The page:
New MIT research finds that for children's brain development, parents don't just need to talk to their kids — it's important to talk with them, in back-and-forth exchanges.
"What we found is, the more often parents engaged in back-and-forth conversation with their child, the stronger was the brain response in the front of the brain to language," said cognitive neuroscience professor John Gabrieli.
That stronger brain response, measured as children ages 4 to 6 lay in a scanner listening to simple stories, reflects a deeper, more intimate engagement with language, said graduate student Rachel Romeo.
On average, a child from a better-off, more-educated family is likely to hear 30 million more words in the first three years of life than a child from a less-well-off family.
That finding from 1995 helped explain some school achievement gaps. Now, the MIT researchers have illuminated how more talking actually changes a child's brain — and it's not just about the number of words a child hears, Romeo said. It's about interaction, the number of conversational "turns" that parents and preschool-aged children took while wearing recorders that taped their every word over two days.
And the effect didn't depend on parents' income or education, she noted, so it's not as if lower-income children are "doomed" to weaker verbal abilities.
"It seems to suggest, instead, that if they're provided with a rich verbal environment early in life, that that can predict great language and cognitive outcomes," Romeo said.
The finding is an important addition to work over the last 20-plus years on language development, said Dr. Marilyn Augustyn, a behavioral pediatrician at Boston Medical Center who was not involved in the study. She praised its use of brain scanners and recording devices to move the research forward.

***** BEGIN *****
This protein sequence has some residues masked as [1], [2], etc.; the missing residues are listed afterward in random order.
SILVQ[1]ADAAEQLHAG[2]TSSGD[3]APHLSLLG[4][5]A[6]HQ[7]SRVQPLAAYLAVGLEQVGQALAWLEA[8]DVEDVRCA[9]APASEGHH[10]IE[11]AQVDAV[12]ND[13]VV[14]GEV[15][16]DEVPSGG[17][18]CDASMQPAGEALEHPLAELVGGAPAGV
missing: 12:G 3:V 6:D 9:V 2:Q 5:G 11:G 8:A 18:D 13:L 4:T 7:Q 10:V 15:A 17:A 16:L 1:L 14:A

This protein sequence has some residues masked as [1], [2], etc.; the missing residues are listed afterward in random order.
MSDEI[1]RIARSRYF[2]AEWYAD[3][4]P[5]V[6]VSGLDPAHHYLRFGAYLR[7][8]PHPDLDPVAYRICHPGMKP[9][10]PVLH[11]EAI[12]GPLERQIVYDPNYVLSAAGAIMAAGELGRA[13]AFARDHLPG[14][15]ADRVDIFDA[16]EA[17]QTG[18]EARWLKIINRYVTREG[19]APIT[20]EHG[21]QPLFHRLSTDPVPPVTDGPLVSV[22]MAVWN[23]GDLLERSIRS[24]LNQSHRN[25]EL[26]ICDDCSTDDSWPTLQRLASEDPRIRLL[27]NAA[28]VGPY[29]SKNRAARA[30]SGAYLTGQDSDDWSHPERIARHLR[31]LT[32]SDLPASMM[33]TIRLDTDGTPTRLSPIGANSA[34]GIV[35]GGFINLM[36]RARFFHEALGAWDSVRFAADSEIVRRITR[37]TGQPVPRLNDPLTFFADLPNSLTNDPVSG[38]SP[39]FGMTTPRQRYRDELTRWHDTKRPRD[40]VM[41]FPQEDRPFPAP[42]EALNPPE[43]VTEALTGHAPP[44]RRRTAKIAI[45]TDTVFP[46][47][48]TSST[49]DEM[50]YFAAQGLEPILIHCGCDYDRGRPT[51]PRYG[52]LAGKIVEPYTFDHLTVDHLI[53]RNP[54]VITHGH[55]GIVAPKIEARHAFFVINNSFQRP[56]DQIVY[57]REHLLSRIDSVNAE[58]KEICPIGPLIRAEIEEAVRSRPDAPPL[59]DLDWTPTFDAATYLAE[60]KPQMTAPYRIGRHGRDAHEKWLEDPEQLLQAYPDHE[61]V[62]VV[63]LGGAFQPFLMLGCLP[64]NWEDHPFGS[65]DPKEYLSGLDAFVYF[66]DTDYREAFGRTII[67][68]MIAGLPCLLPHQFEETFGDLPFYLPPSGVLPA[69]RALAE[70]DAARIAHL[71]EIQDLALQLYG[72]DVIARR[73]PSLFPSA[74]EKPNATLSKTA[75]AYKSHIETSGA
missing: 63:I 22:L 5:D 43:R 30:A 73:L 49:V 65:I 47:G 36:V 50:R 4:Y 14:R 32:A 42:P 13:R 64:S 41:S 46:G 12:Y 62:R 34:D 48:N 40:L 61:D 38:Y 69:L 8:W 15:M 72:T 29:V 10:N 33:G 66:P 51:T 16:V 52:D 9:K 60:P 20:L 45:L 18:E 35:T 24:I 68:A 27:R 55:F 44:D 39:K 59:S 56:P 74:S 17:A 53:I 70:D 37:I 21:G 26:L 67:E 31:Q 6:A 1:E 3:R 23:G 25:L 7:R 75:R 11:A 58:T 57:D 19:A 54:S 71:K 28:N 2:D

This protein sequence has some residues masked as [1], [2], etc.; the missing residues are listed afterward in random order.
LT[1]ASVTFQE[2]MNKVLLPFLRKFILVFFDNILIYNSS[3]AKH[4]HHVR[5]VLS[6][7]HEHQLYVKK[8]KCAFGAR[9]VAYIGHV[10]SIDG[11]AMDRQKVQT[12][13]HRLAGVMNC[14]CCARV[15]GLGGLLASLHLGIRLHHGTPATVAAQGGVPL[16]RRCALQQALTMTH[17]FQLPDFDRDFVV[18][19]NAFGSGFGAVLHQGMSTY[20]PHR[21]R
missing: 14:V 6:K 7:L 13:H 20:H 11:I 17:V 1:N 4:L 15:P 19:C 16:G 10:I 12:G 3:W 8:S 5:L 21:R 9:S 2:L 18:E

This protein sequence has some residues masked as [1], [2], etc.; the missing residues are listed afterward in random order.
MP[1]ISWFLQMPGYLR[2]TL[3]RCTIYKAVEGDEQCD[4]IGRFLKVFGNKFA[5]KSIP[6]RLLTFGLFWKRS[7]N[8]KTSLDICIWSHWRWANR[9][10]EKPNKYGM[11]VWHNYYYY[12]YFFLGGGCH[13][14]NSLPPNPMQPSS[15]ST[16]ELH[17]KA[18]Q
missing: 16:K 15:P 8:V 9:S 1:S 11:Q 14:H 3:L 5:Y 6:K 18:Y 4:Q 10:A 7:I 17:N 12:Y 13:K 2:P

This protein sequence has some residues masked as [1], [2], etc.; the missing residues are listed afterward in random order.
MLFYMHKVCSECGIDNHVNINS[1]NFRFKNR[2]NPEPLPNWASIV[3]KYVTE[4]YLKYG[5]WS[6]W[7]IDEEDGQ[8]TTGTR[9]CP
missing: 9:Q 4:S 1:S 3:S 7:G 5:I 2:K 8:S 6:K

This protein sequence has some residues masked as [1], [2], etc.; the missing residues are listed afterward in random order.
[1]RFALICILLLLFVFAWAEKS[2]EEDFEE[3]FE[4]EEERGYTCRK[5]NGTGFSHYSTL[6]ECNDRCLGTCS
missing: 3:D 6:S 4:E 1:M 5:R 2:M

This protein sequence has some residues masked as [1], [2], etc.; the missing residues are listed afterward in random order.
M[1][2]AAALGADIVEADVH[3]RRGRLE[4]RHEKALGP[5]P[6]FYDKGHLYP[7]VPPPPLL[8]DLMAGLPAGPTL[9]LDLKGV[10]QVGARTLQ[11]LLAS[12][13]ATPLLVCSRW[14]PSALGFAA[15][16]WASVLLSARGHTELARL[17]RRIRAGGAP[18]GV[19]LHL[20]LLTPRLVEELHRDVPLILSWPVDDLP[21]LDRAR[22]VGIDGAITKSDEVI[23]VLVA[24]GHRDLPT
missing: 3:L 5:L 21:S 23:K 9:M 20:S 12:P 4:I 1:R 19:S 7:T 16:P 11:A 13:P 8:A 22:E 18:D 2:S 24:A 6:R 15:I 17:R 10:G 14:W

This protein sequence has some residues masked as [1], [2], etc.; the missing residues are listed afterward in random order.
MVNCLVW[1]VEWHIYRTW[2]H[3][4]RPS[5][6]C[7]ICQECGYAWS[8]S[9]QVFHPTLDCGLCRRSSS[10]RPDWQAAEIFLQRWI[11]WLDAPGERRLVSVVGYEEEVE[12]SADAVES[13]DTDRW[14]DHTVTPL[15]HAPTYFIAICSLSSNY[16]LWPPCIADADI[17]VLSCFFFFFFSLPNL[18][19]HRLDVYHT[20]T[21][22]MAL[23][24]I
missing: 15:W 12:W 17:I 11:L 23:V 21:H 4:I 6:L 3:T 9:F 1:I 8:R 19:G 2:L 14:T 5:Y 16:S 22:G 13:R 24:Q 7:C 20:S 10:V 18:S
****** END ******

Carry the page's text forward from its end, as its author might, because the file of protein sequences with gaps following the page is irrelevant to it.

A previous study turned up similar MRI findings on children who were read to by their parents, she said, "But what's really revolutionary about this study — and why I think it's really important — is it did both: It looked at the conversations, the words that children heard, and then also looked at the brain activation."
It strengthens a two-part message, she added. "One, we need to talk to our children from the moment they're born, and probably in utero. And two, that language needs to come out of a relationship — and that's what this study really cements. It isn't about streaming tape to a child through the course of a day with thousands and thousands of words, because those become meaningless. It's really about the relationship."
The next step in the research, Romeo said, will be to study an early intervention that gives toddlers more back-and-forth conversations.
"Obviously a two-year-old is not going to debate philosophy with you, but just a back and forth with them, whatever their capabilities are, is really valuable," she said.
The study found a broad range in how many conversational "turns" parents and child took in the course of an hour, from just 90 to as many as 400, Romeo said.
Families under more stress — say, with parents holding down more jobs — may have a harder time changing their conversational interactions with children, Gabrieli acknowledged. "But it is a thing — a very specific thing — that any of us could do with the right encouragement and support," he said.
Passively watched screens clearly do not bring the same sort of interaction as real conversation. But could a smart speaker use artificial intelligence to develop a child's brain much as a conversational parent would?
That question will require more study, the researchers said. Some initial research suggests that if devices can really respond to what a child says, they may offer added benefits, Romeo said.
But Dr. Augustyn is skeptical. Children can become very connected to technology, she said, but even if they develop some sort of relationship with a smart speaker, ultimately, "Alexa doesn't have a lap."
This segment aired on February 14, 2018.